Thanks to the proliferation of digital technologies, never has it been so easy and inexpensive to reach — pretty much anywhere and at any time — family, friends, and colleagues. I regularly Facebook-message with a Sherpa friend who lives in Nepal; use Twitter to get real-time updates from an athlete I coach who lives in Australia; participate in an ongoing group email with friends whom I love and admire; and text my mom bitmoji while walking to my favorite coffee shop. The people of the world, and perhaps more important, the people of my world, are literally all at my fingertips. Yet at the same, I’ve been feeling a bit lonely.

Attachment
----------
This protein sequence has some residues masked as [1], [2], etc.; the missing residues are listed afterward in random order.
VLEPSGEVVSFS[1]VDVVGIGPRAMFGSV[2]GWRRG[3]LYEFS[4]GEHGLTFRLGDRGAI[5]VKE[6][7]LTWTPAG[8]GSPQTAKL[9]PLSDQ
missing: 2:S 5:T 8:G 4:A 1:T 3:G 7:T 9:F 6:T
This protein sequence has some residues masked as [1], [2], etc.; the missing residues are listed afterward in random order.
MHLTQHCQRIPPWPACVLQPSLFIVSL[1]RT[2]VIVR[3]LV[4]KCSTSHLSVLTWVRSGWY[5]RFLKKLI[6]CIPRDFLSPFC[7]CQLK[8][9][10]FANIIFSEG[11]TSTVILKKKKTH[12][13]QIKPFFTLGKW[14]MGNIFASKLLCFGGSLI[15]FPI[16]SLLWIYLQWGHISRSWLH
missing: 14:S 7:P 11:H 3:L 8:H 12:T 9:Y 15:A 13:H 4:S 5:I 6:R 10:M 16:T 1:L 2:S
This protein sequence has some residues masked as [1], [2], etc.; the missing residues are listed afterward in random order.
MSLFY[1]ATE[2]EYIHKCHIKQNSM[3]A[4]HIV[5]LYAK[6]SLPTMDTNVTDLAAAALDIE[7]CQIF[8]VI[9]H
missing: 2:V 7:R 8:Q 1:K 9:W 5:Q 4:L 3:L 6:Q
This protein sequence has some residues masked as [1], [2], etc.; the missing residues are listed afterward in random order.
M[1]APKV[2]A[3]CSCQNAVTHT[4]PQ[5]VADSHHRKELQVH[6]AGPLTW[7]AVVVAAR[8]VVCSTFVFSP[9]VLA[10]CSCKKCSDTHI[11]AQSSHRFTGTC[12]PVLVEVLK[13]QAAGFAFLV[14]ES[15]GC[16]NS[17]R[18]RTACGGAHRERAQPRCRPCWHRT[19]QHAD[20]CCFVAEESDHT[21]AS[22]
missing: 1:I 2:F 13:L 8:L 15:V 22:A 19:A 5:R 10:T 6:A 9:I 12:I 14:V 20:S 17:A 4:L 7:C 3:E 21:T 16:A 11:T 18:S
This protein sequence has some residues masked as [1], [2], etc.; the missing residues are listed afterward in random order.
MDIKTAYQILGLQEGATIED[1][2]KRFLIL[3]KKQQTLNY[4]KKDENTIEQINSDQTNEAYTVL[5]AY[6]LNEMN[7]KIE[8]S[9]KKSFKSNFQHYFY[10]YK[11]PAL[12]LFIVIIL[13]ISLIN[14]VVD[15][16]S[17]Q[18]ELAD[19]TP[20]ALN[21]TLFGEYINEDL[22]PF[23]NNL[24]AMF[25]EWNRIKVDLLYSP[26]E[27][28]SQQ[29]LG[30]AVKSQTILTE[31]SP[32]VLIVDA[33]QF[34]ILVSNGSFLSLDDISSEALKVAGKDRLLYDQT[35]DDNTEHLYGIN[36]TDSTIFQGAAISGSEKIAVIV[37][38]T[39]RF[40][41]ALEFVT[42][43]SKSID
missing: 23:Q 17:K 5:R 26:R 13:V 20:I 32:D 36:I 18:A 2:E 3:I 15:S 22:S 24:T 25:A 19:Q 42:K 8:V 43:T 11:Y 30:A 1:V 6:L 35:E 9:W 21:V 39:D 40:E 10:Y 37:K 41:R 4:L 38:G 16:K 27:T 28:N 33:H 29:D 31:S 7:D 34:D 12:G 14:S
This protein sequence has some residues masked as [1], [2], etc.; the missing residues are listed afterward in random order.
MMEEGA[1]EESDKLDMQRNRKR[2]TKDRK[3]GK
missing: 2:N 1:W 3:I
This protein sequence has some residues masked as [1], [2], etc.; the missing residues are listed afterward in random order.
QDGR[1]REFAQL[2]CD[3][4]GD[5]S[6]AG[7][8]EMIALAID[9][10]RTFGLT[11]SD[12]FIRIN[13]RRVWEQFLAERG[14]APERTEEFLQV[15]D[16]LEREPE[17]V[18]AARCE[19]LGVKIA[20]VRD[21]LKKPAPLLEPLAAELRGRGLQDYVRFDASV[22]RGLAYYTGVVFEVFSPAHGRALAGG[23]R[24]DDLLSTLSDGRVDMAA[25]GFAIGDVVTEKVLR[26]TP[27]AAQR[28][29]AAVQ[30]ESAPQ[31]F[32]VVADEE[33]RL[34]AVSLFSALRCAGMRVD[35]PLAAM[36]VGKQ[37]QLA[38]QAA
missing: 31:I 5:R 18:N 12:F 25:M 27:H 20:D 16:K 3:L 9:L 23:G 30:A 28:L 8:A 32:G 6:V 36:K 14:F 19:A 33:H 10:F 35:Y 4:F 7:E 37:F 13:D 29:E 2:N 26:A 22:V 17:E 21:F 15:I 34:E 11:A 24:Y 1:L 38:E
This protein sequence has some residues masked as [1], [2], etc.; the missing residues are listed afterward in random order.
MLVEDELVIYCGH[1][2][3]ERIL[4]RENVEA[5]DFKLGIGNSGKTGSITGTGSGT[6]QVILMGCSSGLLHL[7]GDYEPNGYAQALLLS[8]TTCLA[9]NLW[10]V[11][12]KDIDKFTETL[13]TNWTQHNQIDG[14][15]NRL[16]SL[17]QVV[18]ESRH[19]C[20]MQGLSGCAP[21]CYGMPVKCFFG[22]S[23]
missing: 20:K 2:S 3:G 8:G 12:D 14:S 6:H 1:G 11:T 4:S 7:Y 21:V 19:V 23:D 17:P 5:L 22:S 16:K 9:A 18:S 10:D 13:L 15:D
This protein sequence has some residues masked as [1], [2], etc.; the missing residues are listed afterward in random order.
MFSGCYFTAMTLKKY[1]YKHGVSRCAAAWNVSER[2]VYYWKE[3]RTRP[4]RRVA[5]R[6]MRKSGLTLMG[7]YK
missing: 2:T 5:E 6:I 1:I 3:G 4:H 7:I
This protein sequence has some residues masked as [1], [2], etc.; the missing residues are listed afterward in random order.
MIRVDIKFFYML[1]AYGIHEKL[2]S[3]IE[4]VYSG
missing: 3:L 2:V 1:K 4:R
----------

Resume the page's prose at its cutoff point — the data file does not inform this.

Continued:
It’s not that I’m sad, and certainly not clinically depressed. Overall, I’d actually say I’m pretty happy. It’s just that I’m increasingly noticing —somewhere between my chest and my gut — this sensation of something being not quite right, of something missing. It’s a feeling of being more, yet less, connected than ever. And it’s a feeling that appears to be becoming increasingly common.
John T. Cacioppo, a psychologist who studies loneliness and directs the Center for Cognitive and Social Neuroscience at the University of Chicago, recently told The Wall Street Journal that the rate of loneliness in America has doubled in the past few decades, up from 11 percent in the 1980s to around 40 percent in 2010. Other research, conducted by the AARP and Harris Polling, puts this number at between 30 and 35 percent for regular loneliness and as high as 72 percent for occasional loneliness.